Sustainability: Revisiting People, Planet, Profit

Sustainability 3Ps graphic

The 3 Ps of Sustainability are interdependent. If you don’t have all 3, you can’t sustain it!

How sustainable is your business? When you examine the weak links, are they in people, planet, or profits? My experience is that most companies have some weak areas in all of these… and often the weaknesses are linked.

However, the approaches to solve sustainability issues often don’t fully address these interdependencies. For example, many companies look to¬†shorten supply routes to lower their carbon footprint. In doing that, many are careful to preserve profits – but the transfer of suppliers can be exceedingly painful in terms of ensuring the people are trained and treated well.

In fact, as electronics companies consolidate in Asia, some of the stories of child labor, long hours, and near-slavery conditions has been legendary. So it addressed

1. profits

2. planet: in this case the move lowered carbon footprint on the planet (Note: in other cases the move was to countries that don’t even measure pollution… so even if the transport is less polluting, the production may more than make up for that gain)

3. people was the missing link

Our “analytical” approach to business often keeps these intertwined realities in separate buckets. These challenges can come back and hurt profit, too. If your suppliers have poor records in how they treat their people or the planet, word can get out and damage even the best brands.

People problems in a global move can damage brands for other reasons too… I’ve also seen a luxury brand move to a low-cost country to manufacture. They got lower labor costs, but the products no longer lived up to customer expectations. Even a few years into the move, the products simply were not of the same quality long-time customers expected. A few years later, the company filed for bankruptcy. A private equity company acquired the assets and revived this storied brand, but the lesson was strong, and they have moved some manufacturing back to the US.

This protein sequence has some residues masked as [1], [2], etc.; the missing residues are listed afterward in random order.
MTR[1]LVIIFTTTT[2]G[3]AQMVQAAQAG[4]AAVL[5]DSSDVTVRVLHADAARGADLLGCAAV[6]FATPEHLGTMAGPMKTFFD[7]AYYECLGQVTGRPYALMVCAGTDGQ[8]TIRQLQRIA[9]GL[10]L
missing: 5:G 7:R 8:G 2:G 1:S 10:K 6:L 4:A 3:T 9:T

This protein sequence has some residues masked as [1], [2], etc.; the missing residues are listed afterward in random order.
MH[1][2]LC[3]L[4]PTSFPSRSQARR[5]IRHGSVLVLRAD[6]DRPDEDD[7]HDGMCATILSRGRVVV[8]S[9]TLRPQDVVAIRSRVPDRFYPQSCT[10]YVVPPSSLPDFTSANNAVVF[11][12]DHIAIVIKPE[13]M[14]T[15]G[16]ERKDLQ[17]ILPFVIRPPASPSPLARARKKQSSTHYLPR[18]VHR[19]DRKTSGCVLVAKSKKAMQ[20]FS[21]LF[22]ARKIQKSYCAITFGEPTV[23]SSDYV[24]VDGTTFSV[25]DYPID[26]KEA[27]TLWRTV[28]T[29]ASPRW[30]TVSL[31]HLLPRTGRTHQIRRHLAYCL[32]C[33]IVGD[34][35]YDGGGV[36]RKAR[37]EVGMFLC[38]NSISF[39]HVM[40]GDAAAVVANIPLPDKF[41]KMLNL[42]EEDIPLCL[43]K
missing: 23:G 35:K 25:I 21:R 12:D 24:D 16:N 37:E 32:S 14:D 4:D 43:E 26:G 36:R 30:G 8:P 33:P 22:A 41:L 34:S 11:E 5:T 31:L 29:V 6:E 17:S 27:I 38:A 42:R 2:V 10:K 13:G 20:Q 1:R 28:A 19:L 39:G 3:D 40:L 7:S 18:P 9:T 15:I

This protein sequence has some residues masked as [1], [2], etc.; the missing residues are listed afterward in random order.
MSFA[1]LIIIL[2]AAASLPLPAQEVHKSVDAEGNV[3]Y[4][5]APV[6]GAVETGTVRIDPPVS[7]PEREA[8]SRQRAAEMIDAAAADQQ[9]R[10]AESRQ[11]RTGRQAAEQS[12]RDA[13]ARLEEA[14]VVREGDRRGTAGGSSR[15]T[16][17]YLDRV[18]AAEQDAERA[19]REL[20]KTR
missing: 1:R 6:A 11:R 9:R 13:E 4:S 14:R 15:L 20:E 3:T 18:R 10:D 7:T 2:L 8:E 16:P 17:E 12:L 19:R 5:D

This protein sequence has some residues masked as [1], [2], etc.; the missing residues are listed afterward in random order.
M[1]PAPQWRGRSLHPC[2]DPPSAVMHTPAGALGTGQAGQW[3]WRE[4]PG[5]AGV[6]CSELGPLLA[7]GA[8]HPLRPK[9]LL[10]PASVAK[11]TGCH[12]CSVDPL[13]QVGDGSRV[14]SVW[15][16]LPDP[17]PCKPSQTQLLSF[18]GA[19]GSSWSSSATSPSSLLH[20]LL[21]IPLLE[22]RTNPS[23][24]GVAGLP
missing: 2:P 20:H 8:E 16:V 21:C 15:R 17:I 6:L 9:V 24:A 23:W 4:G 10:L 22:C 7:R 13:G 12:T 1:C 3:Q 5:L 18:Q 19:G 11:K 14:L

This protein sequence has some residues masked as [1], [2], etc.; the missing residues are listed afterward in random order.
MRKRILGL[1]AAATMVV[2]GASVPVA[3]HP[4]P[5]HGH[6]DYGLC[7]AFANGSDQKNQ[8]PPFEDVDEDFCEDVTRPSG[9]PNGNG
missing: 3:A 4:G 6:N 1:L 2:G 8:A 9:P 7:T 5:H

Sustainability is always an important topic, and most companies have really improved their impact on the planet. Today I read that major oil producing nation United Arab Emirates is expecting to invest $35 billion in non-hydrocarbon energy by 2020.

Many companies have active sustainability programs with aggressive goals. Nikon reports that many of its facilities have achieved 1% or less landfill disposal rates and level emissions since 2011. Ford is taking a strong stand on conflict minerals.

There is good news in power-generation and building on the sustainability front. For Manufacturers, Sustainable Minds has created on-line Transparency Reporting tools to show how products have improved with lifecycle assessment reports. This focuses on reporting what’s in and how you make your products.

Conferences abound. An organization ironically WASET (World Academy of Science, Engineering and Technology) has long hosted series of sustainable manufacturing conferences; some upcoming are in Brazil and Switzerland. Academics and others will gather at the Int’l Conference on Sustainable Design and Manufacturing in Greece in April.

Your industry probably has an event or at least a track at an event if you want to get up to date and learn best practices. SEMICON West has a Sustainable Manufacturing forum coming up in July. Events are popping up in helicopters and aircraft, concrete, packaging and others.

Remember, it’s not just about what materials you use, how much energy, how much pollution your plants put into the air or water. Sustaining your business means sustaining your people too. With key manufacturing skills hard to find, be sure your managers and supervisors know how to engage people and get the best out of them.

So next time you tackle an issue in one area of sustainability, consider how completely you have addressed the interplay of people, planet and profits. If your fix does not involve all of these, it is not likely to be sustained so that it makes your business sustainable.

Let me know your experiences – where have you seen the interplay? How has your planning accommodated that interdependence?

Tags: , , , , , , , , , , , , , , , , , ,

No comments yet.

Leave a Reply